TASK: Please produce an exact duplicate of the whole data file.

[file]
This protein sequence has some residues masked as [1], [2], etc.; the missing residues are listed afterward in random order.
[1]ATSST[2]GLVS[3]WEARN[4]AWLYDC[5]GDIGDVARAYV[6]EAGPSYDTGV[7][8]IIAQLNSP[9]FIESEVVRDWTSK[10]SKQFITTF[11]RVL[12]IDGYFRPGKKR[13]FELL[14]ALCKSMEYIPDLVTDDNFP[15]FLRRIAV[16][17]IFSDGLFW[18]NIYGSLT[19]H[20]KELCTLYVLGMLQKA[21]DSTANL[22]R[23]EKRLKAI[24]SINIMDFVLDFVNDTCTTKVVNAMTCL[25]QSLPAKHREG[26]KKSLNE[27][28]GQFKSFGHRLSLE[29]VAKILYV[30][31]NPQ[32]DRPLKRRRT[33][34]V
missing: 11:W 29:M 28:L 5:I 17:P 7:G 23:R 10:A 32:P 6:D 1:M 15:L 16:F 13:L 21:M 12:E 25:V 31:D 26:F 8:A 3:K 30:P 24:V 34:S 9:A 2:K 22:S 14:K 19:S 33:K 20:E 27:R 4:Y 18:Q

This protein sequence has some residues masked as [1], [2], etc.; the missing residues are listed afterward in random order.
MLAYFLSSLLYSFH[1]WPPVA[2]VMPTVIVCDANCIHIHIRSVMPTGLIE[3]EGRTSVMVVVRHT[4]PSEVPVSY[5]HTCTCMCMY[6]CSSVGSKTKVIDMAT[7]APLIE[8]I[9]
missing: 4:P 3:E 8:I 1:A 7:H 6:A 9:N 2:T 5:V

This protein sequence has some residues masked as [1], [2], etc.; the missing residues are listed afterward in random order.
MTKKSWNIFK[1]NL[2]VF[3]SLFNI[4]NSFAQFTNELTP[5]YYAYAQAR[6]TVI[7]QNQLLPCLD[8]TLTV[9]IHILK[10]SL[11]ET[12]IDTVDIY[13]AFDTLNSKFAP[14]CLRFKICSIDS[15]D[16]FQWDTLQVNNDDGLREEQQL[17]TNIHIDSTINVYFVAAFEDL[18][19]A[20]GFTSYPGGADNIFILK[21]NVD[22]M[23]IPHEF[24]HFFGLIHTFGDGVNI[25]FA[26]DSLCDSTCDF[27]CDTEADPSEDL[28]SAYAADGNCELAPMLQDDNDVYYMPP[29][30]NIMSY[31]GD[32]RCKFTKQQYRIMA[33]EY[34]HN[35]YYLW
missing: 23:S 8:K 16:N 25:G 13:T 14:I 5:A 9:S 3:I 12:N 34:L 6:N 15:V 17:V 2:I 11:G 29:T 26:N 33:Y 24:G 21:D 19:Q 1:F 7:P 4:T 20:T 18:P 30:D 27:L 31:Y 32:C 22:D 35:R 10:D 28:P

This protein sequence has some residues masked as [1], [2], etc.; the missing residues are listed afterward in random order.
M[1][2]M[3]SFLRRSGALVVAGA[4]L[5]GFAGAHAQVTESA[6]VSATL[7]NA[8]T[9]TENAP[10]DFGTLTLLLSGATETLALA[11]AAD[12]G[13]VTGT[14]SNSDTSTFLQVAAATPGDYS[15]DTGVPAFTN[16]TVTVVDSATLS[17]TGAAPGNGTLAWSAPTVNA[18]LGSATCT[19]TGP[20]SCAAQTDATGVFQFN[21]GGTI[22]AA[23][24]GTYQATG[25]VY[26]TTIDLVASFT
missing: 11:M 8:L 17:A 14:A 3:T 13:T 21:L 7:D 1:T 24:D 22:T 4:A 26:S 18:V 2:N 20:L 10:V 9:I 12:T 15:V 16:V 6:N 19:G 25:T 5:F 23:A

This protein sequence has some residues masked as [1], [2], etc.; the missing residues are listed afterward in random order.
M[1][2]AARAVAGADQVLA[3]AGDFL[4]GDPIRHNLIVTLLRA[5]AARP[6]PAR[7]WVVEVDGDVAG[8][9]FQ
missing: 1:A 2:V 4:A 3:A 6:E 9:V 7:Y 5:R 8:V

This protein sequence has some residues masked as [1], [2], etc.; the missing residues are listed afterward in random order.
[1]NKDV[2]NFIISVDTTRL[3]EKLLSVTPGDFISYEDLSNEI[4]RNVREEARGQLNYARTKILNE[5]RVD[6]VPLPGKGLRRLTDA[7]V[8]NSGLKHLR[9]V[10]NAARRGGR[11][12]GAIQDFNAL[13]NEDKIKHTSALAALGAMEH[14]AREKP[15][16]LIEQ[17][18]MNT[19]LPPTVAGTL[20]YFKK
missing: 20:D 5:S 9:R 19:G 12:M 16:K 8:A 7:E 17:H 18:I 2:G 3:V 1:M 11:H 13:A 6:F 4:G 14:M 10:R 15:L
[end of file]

This protein sequence has some residues masked as [1], [2], etc.; the missing residues are listed afterward in random order.
[1]ATSST[2]GLVS[3]WEARN[4]AWLYDC[5]GDIGDVARAYV[6]EAGPSYDTGV[7][8]IIAQLNSP[9]FIESEVVRDWTSK[10]SKQFITTF[11]RVL[12]IDGYFRPGKKR[13]FELL[14]ALCKSMEYIPDLVTDDNFP[15]FLRRIAV[16][17]IFSDGLFW[18]NIYGSLT[19]H[20]KELCTLYVLGMLQKA[21]DSTANL[22]R[23]EKRLKAI[24]SINIMDFVLDFVNDTCTTKVVNAMTCL[25]QSLPAKHREG[26]KKSLNE[27][28]GQFKSFGHRLSLE[29]VAKILYV[30][31]NPQ[32]DRPLKRRRT[33][34]V
missing: 11:W 29:M 28:L 5:I 17:P 7:G 23:R 10:A 32:P 6:D 1:M 15:L 16:F 13:L 21:M 12:E 25:V 31:D 26:F 8:A 3:K 30:P 24:V 34:S 9:A 2:K 22:S 14:K 19:S 33:K 20:E 27:R 4:Y 18:Q

This protein sequence has some residues masked as [1], [2], etc.; the missing residues are listed afterward in random order.
MLAYFLSSLLYSFH[1]WPPVA[2]VMPTVIVCDANCIHIHIRSVMPTGLIE[3]EGRTSVMVVVRHT[4]PSEVPVSY[5]HTCTCMCMY[6]CSSVGSKTKVIDMAT[7]APLIE[8]I[9]
missing: 4:P 3:E 8:I 1:A 7:H 6:A 9:N 2:T 5:V

This protein sequence has some residues masked as [1], [2], etc.; the missing residues are listed afterward in random order.
MTKKSWNIFK[1]NL[2]VF[3]SLFNI[4]NSFAQFTNELTP[5]YYAYAQAR[6]TVI[7]QNQLLPCLD[8]TLTV[9]IHILK[10]SL[11]ET[12]IDTVDIY[13]AFDTLNSKFAP[14]CLRFKICSIDS[15]D[16]FQWDTLQVNNDDGLREEQQL[17]TNIHIDSTINVYFVAAFEDL[18][19]A[20]GFTSYPGGADNIFILK[21]NVD[22]M[23]IPHEF[24]HFFGLIHTFGDGVNI[25]FA[26]DSLCDSTCDF[27]CDTEADPSEDL[28]SAYAADGNCELAPMLQDDNDVYYMPP[29][30]NIMSY[31]GD[32]RCKFTKQQYRIMA[33]EY[34]HN[35]YYLW
missing: 23:S 8:K 16:N 25:G 13:T 14:I 5:A 9:S 3:I 12:N 34:L 6:N 15:V 17:V 2:I 11:G 29:T 26:N 33:Y 24:G 21:D 19:Q 1:F 7:P 4:T 20:T 18:P 30:D 27:L 31:Y 32:C 22:D 35:R 10:D 28:P

This protein sequence has some residues masked as [1], [2], etc.; the missing residues are listed afterward in random order.
M[1][2]M[3]SFLRRSGALVVAGA[4]L[5]GFAGAHAQVTESA[6]VSATL[7]NA[8]T[9]TENAP[10]DFGTLTLLLSGATETLALA[11]AAD[12]G[13]VTGT[14]SNSDTSTFLQVAAATPGDYS[15]DTGVPAFTN[16]TVTVVDSATLS[17]TGAAPGNGTLAWSAPTVNA[18]LGSATCT[19]TGP[20]SCAAQTDATGVFQFN[21]GGTI[22]AA[23][24]GTYQATG[25]VY[26]TTIDLVASFT
missing: 11:M 8:L 17:A 14:A 3:T 13:T 21:L 7:D 1:T 24:D 22:T 4:A 26:S 18:V 2:N 20:L 10:V 9:I 12:T 15:V 16:V 6:N 19:G 25:T 5:F 23:A

This protein sequence has some residues masked as [1], [2], etc.; the missing residues are listed afterward in random order.
M[1][2]AARAVAGADQVLA[3]AGDFL[4]GDPIRHNLIVTLLRA[5]AARP[6]PAR[7]WVVEVDGDVAG[8][9]FQ
missing: 1:A 2:V 4:A 3:A 6:E 9:V 7:Y 5:R 8:V

This protein sequence has some residues masked as [1], [2], etc.; the missing residues are listed afterward in random order.
[1]NKDV[2]NFIISVDTTRL[3]EKLLSVTPGDFISYEDLSNEI[4]RNVREEARGQLNYARTKILNE[5]RVD[6]VPLPGKGLRRLTDA[7]V[8]NSGLKHLR[9]V[10]NAARRGGR[11][12]GAIQDFNAL[13]NEDKIKHTSALAALGAMEH[14]AREKP[15][16]LIEQ[17][18]MNT[19]LPPTVAGTL[20]YFKK
missing: 20:D 5:S 9:R 19:G 12:M 16:K 8:A 7:E 17:H 18:I 2:G 3:V 1:M 11:H 13:A 6:F 4:G 14:M 10:R 15:L